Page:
Tax: A decline in income tax and social security contributions reflects reforms in a few countries (Bild: OECD)
The decline between 2017 and 2018 was caused by large decreases in four countries: Estonia (2.54 percentage points), the United States (2.19 percentage points), Hungary (1.11 percentage points) and Belgium (1.09 percentage points), writes the OECD.
Even though the tax wedge on the average worker across the OECD declined between 2017 and 2018, small increases in the tax wedge were actually observed in 22 countries, or nearly two-thirds of the OECD. At the same time, small decreases in the tax wedge were observed in the remaining 10 OECD countries.
also considers the net personal average tax rate, which measures the income tax and social security contributions paid by employees, minus any family benefits received, as a share of gross wages. In 2018, the OECD average rate was 25.5%.
This OECD-wide average rate, calculated for a single person with no children earning the average wage, has remained stable in recent years, even though this rate varies considerably among countries: ranging from below 15% in Chile, Korea and Mexico to over 35% in Belgium, Denmark and Germany. also includes a Special Feature that looks at the taxation of the median worker in OECD countries, comparing this to the taxation of the average worker. In all OECD countries, the median worker has a lower wage than the average worker, due to higher differentials at the upper end of the income distribution.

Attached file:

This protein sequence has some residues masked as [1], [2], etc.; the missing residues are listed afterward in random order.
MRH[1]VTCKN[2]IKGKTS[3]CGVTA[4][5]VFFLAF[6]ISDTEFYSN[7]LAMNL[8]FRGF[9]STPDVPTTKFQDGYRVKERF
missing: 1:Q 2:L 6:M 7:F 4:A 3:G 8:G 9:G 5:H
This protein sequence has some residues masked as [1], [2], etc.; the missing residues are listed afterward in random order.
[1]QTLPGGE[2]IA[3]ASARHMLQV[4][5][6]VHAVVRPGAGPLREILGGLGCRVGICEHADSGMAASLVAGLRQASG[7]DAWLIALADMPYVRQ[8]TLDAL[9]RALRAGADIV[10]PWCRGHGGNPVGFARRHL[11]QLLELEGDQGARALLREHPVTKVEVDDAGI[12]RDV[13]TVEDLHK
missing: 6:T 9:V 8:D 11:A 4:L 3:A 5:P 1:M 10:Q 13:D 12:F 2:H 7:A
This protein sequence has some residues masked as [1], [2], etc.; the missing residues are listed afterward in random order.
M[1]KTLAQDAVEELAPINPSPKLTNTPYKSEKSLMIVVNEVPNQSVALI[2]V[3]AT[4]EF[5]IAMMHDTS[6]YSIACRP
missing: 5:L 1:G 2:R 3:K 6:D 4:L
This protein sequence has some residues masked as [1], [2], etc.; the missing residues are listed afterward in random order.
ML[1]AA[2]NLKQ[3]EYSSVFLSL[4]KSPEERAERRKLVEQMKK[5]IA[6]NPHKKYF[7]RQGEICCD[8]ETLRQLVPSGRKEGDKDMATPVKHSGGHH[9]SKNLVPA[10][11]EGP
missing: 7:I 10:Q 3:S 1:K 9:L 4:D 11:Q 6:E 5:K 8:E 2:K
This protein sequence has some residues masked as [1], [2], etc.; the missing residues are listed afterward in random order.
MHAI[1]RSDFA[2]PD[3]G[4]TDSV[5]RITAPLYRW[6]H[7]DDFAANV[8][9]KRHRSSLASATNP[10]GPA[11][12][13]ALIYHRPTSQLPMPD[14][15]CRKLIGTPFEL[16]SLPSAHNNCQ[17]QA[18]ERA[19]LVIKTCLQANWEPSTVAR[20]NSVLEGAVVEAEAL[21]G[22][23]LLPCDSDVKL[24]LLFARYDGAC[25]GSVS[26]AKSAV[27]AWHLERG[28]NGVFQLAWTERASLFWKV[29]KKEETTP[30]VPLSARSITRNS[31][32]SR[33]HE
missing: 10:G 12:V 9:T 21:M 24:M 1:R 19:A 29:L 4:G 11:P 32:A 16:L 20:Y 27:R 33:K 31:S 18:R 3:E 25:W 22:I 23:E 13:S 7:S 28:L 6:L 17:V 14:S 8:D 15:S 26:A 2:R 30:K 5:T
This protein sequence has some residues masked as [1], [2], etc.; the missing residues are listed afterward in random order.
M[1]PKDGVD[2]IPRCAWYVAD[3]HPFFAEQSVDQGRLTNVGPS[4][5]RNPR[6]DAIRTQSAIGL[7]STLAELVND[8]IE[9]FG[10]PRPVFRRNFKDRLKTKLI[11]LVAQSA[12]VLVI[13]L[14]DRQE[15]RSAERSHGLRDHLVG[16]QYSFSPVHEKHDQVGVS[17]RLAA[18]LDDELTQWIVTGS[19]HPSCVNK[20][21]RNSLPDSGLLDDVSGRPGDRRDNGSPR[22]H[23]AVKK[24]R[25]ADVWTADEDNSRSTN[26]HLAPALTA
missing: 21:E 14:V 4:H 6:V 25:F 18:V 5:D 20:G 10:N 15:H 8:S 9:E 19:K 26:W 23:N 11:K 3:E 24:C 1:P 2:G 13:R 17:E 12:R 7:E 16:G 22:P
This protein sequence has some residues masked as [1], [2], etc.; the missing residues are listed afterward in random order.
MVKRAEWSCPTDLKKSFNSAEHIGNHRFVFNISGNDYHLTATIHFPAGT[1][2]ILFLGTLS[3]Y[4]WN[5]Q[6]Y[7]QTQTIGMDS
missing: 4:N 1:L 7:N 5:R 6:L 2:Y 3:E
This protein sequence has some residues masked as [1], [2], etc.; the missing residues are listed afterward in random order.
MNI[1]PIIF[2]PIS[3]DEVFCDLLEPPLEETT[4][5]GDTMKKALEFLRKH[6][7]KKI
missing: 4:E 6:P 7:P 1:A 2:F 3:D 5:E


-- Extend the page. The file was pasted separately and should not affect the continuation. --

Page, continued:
On average, the median worker earns 80.8% of the average wage and consequently faces a lower average tax wedge, at 34.3% compared to 36.1% for the average worker. This difference is primarily due to lower income taxes.
However, the report shows that while providing a more comparable point in the wage distribution across countries, the median wage is difficult to calculate due to data availability, and the differences are not significant for most countries.The highest tax wedge for one-earner families with two children at the average wage in 2018 was in France (39.4%). Austria, Belgium, Finland, Greece, Italy, Sweden and Turkey also had tax wedges over 37%.
For this family type, New Zealand had the lowest tax wedge (1.9%), followed by Chile (7.0%) and Switzerland (9.8%).The OECD average tax wedge for the one-earner couple has remained flat for the last two years, at 26.6%. The largest increases in the tax wedge for this family type in 2018 were in Poland (10.3 percentage points).
There were no other increases over one percentage point. The largest decreases were in New Zealand (4.5 p.p.), Lithuania (2.5 p.p.) and Estonia and the United States (2.4 p.p.).In 2018, the highest average NPATR for single workers with no children earning the average wage were in Belgium (39.8%), Germany (39.7%) and Denmark (35.7%).
The lowest were in Chile (7%), Mexico (10.2%) and Korea (14.9%). The OECD average fell by 0.16 percentage points to 25.5%..
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